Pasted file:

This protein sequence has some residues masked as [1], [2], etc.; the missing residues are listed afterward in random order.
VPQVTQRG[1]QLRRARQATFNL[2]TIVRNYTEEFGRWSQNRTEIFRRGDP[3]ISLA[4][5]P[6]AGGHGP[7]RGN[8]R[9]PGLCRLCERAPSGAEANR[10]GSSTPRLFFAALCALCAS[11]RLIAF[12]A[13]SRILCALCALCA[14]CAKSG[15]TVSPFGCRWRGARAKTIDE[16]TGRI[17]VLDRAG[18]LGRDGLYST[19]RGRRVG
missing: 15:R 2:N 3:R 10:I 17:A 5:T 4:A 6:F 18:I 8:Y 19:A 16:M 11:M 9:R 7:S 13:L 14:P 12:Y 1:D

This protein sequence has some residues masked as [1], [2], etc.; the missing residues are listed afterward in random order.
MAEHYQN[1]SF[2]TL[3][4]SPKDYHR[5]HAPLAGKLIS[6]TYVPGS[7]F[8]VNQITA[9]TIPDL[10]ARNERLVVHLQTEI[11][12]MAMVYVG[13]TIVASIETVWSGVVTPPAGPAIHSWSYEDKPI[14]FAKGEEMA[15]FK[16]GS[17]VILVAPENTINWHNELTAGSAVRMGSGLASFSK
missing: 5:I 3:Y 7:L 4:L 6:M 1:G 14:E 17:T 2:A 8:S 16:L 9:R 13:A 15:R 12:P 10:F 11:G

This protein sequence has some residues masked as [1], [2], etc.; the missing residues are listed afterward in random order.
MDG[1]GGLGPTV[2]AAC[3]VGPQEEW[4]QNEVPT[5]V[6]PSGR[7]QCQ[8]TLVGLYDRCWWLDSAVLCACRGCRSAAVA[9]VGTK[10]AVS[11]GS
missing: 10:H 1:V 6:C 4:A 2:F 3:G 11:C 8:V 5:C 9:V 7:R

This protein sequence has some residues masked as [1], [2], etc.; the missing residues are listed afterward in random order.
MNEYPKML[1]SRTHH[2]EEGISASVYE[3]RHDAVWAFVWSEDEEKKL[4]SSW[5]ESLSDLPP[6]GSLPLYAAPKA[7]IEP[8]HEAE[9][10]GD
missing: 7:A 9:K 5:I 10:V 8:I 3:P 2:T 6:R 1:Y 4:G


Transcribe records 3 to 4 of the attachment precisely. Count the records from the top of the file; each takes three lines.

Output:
This protein sequence has some residues masked as [1], [2], etc.; the missing residues are listed afterward in random order.
MDG[1]GGLGPTV[2]AAC[3]VGPQEEW[4]QNEVPT[5]V[6]PSGR[7]QCQ[8]TLVGLYDRCWWLDSAVLCACRGCRSAAVA[9]VGTK[10]AVS[11]GS
missing: 10:H 1:V 6:C 4:A 2:F 3:G 11:C 8:V 5:C 9:V 7:R

This protein sequence has some residues masked as [1], [2], etc.; the missing residues are listed afterward in random order.
MNEYPKML[1]SRTHH[2]EEGISASVYE[3]RHDAVWAFVWSEDEEKKL[4]SSW[5]ESLSDLPP[6]GSLPLYAAPKA[7]IEP[8]HEAE[9][10]GD
missing: 7:A 9:K 5:I 10:V 8:I 3:P 2:T 6:R 1:Y 4:G